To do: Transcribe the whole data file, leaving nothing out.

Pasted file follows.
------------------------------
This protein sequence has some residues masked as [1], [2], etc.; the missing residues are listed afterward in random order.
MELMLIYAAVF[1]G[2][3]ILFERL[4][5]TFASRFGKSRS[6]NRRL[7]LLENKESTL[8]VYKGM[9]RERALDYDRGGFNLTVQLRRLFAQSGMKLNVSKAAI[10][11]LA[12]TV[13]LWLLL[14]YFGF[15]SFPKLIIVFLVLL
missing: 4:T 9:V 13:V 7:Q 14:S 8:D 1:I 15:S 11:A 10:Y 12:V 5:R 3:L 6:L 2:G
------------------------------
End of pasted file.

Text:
This protein sequence has some residues masked as [1], [2], etc.; the missing residues are listed afterward in random order.
MELMLIYAAVF[1]G[2][3]ILFERL[4][5]TFASRFGKSRS[6]NRRL[7]LLENKESTL[8]VYKGM[9]RERALDYDRGGFNLTVQLRRLFAQSGMKLNVSKAAI[10][11]LA[12]TV[13]LWLLL[14]YFGF[15]SFPKLIIVFLVLL
missing: 4:T 9:V 13:V 7:Q 14:S 8:D 1:I 15:S 11:A 10:Y 12:V 5:R 3:L 6:L 2:G